By Jason Millman - 12/06/10 11:13 PM EST
Welcome to The Hill's evening roundup of the day's health policy news and advance look at tomorrow's schedule.
Monday’s health news:
Vote coming on 9/11 healthcare benefits: Senate Majority Leader Harry Reid (D-Nev.) filed a motion for cloture on four bills Monday, including one that would provide $7.4 billion in benefits and compensation to first responders at Ground Zero.
The motion sets up a Wednesday vote to end debate on the James Zadroga 9/11 Health and Compensation Act. Democrats need one Republican vote to end the debate and move forward on a final vote.
PhRMA names new leader: Following Jeffrey Kindler’s surprise resignation as Pfizer’s president and chief executive, the Pharmaceutical Research and Manufacturers of America moved quickly to replace Kindler as board chairman Monday afternoon. Christopher Viehbacher, CEO of Sanofi-Aventis, will lead the association. Kindler, 55, who had been Pfizer’s CEO since 2006, was selected to lead the PhRMA board in March of this year. http://bit.ly/fHgY8x
Medicare payment board fears ACO backlash: The Medicare payment advisory panel is warning that accountable care organizations (ACOs), boosted by the new healthcare reform law, might face public backlash similar to what managed care organizations experienced in the 1990s.
Prior history shows that patients felt forced into managed care by their employers without seeing any benefits from the change, and some doctors who opposed the organizations helped stoke patients’ fears, the Medicare Payment Advisory Commission (MedPAC) wrote in a letter to the Medicare chief last week.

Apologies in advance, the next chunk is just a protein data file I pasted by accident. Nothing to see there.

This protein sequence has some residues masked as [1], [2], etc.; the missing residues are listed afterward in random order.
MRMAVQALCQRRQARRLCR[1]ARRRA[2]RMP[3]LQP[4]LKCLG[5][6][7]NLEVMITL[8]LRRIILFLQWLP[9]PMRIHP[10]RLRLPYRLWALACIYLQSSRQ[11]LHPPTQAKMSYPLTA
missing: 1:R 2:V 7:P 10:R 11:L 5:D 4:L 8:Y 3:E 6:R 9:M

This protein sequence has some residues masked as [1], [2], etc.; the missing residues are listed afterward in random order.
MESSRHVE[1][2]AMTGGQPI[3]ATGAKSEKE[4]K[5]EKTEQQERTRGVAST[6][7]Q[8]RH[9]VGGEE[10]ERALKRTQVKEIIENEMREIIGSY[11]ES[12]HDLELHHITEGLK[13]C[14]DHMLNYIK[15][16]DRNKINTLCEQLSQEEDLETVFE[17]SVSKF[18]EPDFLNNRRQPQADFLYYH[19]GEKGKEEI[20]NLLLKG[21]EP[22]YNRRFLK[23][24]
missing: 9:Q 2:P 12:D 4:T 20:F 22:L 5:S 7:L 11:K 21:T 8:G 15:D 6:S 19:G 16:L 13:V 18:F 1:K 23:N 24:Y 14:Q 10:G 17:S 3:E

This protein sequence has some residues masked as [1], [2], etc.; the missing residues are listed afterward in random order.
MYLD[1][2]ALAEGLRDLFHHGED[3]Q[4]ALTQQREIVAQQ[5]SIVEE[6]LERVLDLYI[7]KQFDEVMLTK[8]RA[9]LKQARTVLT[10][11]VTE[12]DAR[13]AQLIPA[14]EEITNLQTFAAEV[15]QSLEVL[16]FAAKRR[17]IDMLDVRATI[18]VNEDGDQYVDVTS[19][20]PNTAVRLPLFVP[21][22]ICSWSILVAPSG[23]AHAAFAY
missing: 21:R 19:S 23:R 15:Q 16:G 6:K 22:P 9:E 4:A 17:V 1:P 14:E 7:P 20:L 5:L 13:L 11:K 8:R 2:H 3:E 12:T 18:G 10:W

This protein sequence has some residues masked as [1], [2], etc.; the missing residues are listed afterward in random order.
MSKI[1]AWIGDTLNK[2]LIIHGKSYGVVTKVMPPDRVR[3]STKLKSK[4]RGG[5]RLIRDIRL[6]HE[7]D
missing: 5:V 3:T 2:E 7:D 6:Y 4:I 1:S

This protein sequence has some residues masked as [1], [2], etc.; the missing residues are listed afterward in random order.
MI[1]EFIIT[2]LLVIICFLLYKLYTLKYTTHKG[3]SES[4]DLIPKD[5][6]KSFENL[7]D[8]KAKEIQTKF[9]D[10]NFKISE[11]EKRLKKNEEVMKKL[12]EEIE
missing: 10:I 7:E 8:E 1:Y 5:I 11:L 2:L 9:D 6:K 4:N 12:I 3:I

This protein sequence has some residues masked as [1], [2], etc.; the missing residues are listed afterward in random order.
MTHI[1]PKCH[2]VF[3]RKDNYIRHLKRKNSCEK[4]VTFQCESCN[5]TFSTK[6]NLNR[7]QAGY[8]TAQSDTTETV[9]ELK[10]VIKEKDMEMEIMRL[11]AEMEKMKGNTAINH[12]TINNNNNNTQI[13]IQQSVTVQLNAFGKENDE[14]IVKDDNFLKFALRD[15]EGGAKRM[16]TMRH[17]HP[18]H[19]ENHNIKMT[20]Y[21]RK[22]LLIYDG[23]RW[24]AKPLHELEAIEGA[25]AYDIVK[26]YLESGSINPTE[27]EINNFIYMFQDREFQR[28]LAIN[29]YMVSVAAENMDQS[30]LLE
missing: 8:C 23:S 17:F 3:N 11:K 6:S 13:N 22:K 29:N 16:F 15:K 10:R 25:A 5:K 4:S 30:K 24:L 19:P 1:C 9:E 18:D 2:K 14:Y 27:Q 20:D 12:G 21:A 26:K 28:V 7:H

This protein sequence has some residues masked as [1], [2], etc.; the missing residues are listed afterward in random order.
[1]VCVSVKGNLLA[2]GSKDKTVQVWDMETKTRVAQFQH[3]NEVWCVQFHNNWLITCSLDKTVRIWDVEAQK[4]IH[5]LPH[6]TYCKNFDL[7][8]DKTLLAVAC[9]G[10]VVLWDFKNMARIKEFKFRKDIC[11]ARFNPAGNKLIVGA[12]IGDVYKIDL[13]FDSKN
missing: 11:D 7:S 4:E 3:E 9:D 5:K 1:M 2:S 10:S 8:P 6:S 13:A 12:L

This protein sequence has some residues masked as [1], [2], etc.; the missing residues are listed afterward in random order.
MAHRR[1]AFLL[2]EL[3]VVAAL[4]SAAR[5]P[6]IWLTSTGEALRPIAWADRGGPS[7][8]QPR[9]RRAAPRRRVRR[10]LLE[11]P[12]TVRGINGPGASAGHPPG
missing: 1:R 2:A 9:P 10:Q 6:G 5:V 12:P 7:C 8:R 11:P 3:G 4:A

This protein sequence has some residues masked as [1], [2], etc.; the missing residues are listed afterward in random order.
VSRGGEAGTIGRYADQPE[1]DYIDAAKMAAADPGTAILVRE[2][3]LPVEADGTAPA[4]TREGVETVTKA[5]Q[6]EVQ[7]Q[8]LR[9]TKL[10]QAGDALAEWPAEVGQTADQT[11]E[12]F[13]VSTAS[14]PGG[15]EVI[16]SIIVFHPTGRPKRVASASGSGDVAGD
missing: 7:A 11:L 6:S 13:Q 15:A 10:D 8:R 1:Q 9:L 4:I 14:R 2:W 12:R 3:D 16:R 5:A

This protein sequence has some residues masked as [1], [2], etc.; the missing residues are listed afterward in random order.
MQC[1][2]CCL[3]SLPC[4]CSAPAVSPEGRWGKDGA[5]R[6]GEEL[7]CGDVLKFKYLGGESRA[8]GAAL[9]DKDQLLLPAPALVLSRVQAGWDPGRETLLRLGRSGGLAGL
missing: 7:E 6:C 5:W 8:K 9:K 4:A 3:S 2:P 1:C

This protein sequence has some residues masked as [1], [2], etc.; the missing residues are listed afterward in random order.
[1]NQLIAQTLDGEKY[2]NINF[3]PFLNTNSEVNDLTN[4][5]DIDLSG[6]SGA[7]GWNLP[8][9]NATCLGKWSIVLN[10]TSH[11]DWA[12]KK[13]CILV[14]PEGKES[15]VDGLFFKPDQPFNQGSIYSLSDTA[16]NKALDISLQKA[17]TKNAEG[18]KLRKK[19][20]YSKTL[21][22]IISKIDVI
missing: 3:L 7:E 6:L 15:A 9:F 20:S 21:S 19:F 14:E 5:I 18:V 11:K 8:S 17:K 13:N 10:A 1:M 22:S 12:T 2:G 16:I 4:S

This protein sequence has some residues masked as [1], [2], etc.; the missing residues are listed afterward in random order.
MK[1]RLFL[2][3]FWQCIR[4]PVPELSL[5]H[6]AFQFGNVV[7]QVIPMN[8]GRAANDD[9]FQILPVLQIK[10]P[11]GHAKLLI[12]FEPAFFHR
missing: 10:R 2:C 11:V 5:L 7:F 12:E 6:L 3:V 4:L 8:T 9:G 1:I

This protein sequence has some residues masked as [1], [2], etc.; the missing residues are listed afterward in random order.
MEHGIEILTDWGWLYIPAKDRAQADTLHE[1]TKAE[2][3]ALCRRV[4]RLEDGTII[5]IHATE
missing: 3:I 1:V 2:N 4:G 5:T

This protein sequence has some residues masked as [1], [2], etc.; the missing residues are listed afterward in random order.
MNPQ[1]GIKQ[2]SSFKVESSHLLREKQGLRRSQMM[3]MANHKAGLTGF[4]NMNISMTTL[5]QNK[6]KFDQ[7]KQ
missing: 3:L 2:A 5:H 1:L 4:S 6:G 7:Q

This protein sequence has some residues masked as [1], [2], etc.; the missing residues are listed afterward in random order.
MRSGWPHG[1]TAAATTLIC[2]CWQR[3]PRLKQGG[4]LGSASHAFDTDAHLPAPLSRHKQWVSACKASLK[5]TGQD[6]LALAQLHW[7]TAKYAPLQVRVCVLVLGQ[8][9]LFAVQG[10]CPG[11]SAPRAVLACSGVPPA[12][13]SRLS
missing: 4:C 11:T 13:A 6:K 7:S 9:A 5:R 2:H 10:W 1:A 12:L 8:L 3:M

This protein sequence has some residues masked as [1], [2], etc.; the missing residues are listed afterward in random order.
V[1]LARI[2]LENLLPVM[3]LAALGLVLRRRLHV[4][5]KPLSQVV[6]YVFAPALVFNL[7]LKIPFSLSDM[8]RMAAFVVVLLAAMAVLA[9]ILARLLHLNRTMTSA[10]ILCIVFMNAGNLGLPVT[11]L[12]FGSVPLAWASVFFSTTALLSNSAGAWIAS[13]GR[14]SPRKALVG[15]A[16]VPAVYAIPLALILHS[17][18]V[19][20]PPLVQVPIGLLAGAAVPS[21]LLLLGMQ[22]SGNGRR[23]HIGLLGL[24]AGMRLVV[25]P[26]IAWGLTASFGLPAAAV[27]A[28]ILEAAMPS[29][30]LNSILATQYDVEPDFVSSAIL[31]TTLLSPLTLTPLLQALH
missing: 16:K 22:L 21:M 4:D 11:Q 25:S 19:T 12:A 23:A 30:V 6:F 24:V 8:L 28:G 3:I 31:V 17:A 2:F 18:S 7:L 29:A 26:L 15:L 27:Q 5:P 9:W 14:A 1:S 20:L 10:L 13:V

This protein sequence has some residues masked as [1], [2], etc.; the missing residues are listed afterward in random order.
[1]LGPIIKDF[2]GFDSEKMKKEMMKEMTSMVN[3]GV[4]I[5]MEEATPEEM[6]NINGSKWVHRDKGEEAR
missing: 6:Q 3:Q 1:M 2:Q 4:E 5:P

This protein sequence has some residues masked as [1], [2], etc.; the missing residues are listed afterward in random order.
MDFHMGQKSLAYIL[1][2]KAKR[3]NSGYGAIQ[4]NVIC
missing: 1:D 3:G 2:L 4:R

Legislative changes may be necessary to provide incentives, such as reduced beneficiary cost sharing or providing a share of the savings, to help beneficiaries accept ACOs, MedPAC wrote. Further, Medicare should allow beneficiaries the choice to switch from an assigned primary care provider to another provider who is not in an ACO, it said. http://bit.ly/ggXnc6
Medical groups urge ACO anti-trust guidance: Doctor and hospital groups said the government needs to create explicit safe harbors from anti-trust enforcement and anti-kickback laws. A Justice Department official told a House Judiciary subcommittee last week that it will work quickly to offer ACO anti-trust guidance.
Anti-abortion group says lawsuit off-base: The Susan B. Anthony List, responding to Rep. Steve Driehaus’s defamation lawsuit against the anti-abortion group, said his vote for healthcare reform — and not the group’s messaging — cost him a seat in Congress. Driehaus (D-Ohio), a one-term congressman who lost his reelection bid last month, announced Friday he was suing the group for allegedly misleading voters, knowingly, about his position on public funding for abortion. The SBA List asserted that the reform law provided for taxpayer funding of abortion.
“Congressman Steve Driehaus's problem is not that the Susan B. Anthony List allegedly lied about his vote for taxpayer-funded abortion in the health care bill,” said SBA List President Marjorie Dannenfelser. “It’s that he caved when it counted, took the wrong vote, and paid the price on Election Day.”
More Democrats challenge new GOP representatives to drop insurance: Wisconsin’s Democratic party leader called on three newly elected Republican congressmen who ran on a platform to repeal healthcare reform to decline congressional health insurance when they take office.